Terrorism: July 9, 2005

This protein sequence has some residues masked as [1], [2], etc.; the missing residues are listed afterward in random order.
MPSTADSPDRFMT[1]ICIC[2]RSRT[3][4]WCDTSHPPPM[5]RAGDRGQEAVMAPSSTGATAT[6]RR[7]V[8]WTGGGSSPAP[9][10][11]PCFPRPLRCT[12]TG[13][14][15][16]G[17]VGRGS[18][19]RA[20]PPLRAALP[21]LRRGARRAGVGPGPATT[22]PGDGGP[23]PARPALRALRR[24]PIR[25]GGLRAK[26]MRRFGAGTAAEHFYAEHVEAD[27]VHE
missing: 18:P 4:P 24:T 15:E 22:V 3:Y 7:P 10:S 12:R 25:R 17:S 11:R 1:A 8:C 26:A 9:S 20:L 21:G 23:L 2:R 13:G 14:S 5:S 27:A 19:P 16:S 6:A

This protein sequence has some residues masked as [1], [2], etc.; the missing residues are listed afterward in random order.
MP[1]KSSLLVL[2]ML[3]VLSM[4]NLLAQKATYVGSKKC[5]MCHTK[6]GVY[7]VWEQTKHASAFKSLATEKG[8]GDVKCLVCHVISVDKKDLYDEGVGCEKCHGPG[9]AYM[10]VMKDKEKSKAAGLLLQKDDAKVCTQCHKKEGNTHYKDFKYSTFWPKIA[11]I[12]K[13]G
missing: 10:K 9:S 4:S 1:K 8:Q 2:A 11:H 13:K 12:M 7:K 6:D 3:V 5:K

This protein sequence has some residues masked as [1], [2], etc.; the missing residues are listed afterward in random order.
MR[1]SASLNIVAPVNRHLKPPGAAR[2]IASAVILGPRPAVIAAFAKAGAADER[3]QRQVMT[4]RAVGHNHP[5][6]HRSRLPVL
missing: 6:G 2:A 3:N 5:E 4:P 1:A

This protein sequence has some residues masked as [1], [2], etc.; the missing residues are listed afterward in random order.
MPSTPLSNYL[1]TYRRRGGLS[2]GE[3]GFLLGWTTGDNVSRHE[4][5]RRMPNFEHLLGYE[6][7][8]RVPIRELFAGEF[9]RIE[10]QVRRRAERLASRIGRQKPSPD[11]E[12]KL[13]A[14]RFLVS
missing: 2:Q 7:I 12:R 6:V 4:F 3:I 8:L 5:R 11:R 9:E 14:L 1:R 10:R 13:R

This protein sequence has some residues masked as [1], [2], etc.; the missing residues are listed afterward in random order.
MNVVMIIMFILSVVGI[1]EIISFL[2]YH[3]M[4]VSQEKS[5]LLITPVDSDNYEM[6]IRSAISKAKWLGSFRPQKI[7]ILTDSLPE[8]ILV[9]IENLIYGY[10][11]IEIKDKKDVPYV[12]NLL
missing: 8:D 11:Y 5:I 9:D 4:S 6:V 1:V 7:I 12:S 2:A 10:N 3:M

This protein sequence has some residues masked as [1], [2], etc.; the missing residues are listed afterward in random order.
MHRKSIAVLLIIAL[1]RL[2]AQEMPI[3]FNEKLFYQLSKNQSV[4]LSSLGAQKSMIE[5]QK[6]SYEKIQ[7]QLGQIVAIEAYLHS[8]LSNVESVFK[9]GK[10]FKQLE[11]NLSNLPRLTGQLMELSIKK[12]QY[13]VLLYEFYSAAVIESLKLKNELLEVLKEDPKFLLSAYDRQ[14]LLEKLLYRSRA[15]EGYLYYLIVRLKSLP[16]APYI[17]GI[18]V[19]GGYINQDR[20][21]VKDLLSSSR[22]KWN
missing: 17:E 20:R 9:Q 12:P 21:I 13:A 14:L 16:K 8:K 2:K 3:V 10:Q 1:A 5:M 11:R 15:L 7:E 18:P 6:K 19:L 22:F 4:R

In Arabia, its often difficult to separate terrorism from politics. Because of its enormous wealth, and being the home of the Moslem holy places, Saudi Arabia sees itself as top dog in Arabia. The neighbors do not agree, and in the ensuing confusion, fighting terrorism becomes secondary to settling ancient disputes. For example, Saudi Arabia and Yemen have been at odds for a long time. Their common borders have never been agreed on, and Islamic extremists in both countries support each other, despite whatever the governments do. There are also border disputes with UAE (United Arab Emirates), Qatar, and Kuwait. Saudi Arabia doesnt get along with Oman and Bahrain either, mainly over political and social issues. Until the 1991 Iraq war, Yemen and Saudi Arabia had good relations, or so the Saudis thought. But when Yemen supported Saddam Husseins claim on Kuwait, the Saudis cut relations and expelled a Yemenis working in Saudi Arabia. This put over a million Yemenis out of work, and wrecked the Yemeni economy. The two countries are, 14 years later, still trying to rebuild relations. This hasnt been easy, because there are Shia and Sunni religious radicals in Yemen, who have been supporting religious radicals in Saudi Arabia, despite attempts by both governments to stop it. Supporting subversive groups inside neighbors you are feuding with, is an ancient practice, and it is very popular in Arabia. So Saudi Arabia has been caught financing opposition groups in its smaller neighbors, as a way of pressuring the governments to be nice to Saudi Arabia and settle disputes in favor of Saudi Arabia. Meanwhile, Saudi Arabia remains the largest source of Islamic radicalism, which has now become a major problem with the Islamic terrorists under attack, desperate, and doing their dirty work at home. But all politics is, ultimately, local, and ancient border disputes take precedence over what outsiders think about Islamic terrorism. 


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